“The best IO is the one you don’t have to do.”
That’s famous advice from American computer architect and high-tech entrepreneur Gene Amdahl, and it’s words to live by in today’s IO-intensive virtualized infrastructure.
A previous blog in this series detailed the data problem: random IO exposing IOPS as one of the most expensive resources in the data center due to the IO density issue with HDDs. Capacity and performance increases have not been in lock step, resulting in the decline of IOPS per GB.
The data problem has been the catalyst for innovation, such as SSD (SSD arrays, SSD caching, SSD drives in servers, SSD drives in storage arrays, etc.). However, isn’t SSD just treating the symptom? Shouldn’t Gene Amdahl’s advice be considered? Think about the reduction in data center complexity if the myriad of devices devoted to optimizing storage could go away.
What if, instead, IO could be deduplicated?
That is, what if subsequent writes to HDD for data segments that have already been written to HDD were eliminated? That’s the definition of deduplication. Deduplication identifies redundancy and eliminates that redundancy. Less data is stored, saving storage capacity. However, more importantly, redundant reads and writes are eliminated from/to disk, deduplicating IO.
Further, if the data is maintained in its deduplicated state, then the IO that would have occurred as data moved between different devices devoted to optimizing storage would be eliminated. The data would not have to be rehydrated (or un-deduplicatied), moved and then deduplicated again at a different device—a process that increases read/write IO.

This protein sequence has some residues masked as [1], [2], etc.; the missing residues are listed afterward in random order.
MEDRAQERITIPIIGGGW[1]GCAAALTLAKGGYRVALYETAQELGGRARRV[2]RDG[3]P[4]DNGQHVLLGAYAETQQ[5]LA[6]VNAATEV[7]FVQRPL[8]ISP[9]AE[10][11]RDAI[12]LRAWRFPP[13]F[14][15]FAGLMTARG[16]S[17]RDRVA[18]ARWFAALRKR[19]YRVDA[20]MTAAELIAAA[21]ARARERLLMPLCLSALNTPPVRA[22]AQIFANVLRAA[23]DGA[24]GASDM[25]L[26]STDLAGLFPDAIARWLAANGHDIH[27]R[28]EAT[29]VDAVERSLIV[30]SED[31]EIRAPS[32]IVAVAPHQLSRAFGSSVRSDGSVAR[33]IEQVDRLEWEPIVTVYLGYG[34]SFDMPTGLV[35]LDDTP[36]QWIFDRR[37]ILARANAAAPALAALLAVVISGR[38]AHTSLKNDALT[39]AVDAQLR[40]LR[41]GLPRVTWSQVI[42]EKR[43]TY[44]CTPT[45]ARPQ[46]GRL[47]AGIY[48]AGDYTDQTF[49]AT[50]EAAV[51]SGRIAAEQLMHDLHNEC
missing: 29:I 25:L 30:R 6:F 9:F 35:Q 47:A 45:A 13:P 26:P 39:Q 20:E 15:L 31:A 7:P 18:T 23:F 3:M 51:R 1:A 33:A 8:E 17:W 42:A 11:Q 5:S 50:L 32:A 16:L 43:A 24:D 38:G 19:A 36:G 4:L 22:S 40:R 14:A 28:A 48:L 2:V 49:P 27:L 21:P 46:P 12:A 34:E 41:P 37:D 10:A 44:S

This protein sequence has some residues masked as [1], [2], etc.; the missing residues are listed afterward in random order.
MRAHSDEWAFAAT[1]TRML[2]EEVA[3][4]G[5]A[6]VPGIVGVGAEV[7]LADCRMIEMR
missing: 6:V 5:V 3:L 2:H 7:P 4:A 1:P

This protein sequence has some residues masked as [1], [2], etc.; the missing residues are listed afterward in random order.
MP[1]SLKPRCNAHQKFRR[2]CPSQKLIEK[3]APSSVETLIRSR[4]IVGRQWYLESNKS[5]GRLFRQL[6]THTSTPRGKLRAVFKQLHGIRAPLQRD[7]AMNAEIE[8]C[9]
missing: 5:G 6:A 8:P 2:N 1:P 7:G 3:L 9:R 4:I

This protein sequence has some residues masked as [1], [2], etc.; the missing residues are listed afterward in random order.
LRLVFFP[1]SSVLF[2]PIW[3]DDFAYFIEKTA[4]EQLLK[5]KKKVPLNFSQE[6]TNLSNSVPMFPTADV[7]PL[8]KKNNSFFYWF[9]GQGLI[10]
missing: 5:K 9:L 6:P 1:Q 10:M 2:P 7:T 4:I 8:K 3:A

SimpliVity’s OmniStack Data Virtualization Platform is the core technology in its hyperconverged infrastructure that performs inline deduplication, compression and optimization. These processes occur across all storage tiers within the hyperconverged infrastructure, including DRAM, flash/SSD and HDD).
But wait, can’t inline deduplication and compression negatively impact performance?
Yes, it can. That’s why many storage vendors over-provision for performance with more RAM or more processing power, adding to costs and creating inefficiency with those resources. For hyperconverged infrastructure, adding more processors or increasing core count can greatly impact TCO since applications are more often licensed based on core count.
SimpliVity takes a different approach to inline deduplication in its OmniStack-powered hyperconverged infrastructure—one that enables high performance with no impact to latency. The breakthrough technology SimpliVity’s Data Virtualization Platform includes SimpliVity’s OmniStack Accelerator Card, a PCIe module that contains a field-programmable gate array (FPGA) and NVRAM to offload processing of the writes to HDD in real time. The OmniStack Accelerator Card is a standard component of SimpliVity’s hyperconverged infrastructure.
The next blog will deliver greater detail about the OmniStack Accelerator Card.